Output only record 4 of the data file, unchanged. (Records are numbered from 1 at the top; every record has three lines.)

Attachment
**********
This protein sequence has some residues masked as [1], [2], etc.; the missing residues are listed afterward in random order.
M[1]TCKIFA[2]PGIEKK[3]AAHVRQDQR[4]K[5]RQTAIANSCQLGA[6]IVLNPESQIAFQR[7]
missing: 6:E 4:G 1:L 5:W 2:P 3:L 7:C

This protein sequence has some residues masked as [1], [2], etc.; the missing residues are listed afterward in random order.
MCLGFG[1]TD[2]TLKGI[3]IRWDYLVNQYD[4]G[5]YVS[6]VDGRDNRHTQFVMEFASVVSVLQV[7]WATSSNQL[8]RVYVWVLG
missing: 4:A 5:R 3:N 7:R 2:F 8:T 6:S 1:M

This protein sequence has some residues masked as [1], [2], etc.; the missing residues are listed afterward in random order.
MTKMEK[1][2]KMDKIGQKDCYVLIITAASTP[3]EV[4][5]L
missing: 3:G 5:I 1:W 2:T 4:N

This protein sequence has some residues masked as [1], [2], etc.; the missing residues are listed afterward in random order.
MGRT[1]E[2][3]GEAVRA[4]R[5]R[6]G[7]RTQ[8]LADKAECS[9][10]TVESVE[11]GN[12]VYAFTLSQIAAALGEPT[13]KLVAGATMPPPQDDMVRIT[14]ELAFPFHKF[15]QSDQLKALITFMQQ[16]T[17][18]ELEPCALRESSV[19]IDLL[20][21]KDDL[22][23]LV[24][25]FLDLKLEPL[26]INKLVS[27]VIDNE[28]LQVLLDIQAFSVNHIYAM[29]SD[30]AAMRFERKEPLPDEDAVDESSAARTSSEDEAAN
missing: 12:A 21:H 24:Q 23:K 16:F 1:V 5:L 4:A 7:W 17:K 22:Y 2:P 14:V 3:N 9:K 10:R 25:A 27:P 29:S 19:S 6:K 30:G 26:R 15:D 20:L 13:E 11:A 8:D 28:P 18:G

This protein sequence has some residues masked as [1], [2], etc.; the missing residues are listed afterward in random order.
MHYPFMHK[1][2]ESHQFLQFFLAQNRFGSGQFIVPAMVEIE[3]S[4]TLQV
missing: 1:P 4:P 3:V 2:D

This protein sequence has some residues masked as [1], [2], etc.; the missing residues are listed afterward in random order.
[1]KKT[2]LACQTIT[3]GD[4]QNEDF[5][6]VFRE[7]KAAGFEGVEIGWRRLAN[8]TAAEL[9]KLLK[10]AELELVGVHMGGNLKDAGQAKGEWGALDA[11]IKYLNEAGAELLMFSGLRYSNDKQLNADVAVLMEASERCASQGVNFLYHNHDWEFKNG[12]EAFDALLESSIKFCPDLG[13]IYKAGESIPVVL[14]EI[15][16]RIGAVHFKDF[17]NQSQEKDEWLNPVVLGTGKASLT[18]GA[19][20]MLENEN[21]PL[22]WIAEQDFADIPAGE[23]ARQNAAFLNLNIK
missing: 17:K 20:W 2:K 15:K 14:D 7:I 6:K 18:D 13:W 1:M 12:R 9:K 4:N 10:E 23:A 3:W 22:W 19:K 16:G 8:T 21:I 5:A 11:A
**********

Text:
This protein sequence has some residues masked as [1], [2], etc.; the missing residues are listed afterward in random order.
MGRT[1]E[2][3]GEAVRA[4]R[5]R[6]G[7]RTQ[8]LADKAECS[9][10]TVESVE[11]GN[12]VYAFTLSQIAAALGEPT[13]KLVAGATMPPPQDDMVRIT[14]ELAFPFHKF[15]QSDQLKALITFMQQ[16]T[17][18]ELEPCALRESSV[19]IDLL[20][21]KDDL[22][23]LV[24][25]FLDLKLEPL[26]INKLVS[27]VIDNE[28]LQVLLDIQAFSVNHIYAM[29]SD[30]AAMRFERKEPLPDEDAVDESSAARTSSEDEAAN
missing: 12:A 21:H 24:Q 23:K 16:F 1:V 5:L 4:A 7:W 17:K 22:Y 2:P 14:V 3:N 9:K 10:R 25:A 27:P 29:S 19:S 6:K 30:G 26:R 15:D 20:L 13:E 11:A 8:D 28:P 18:G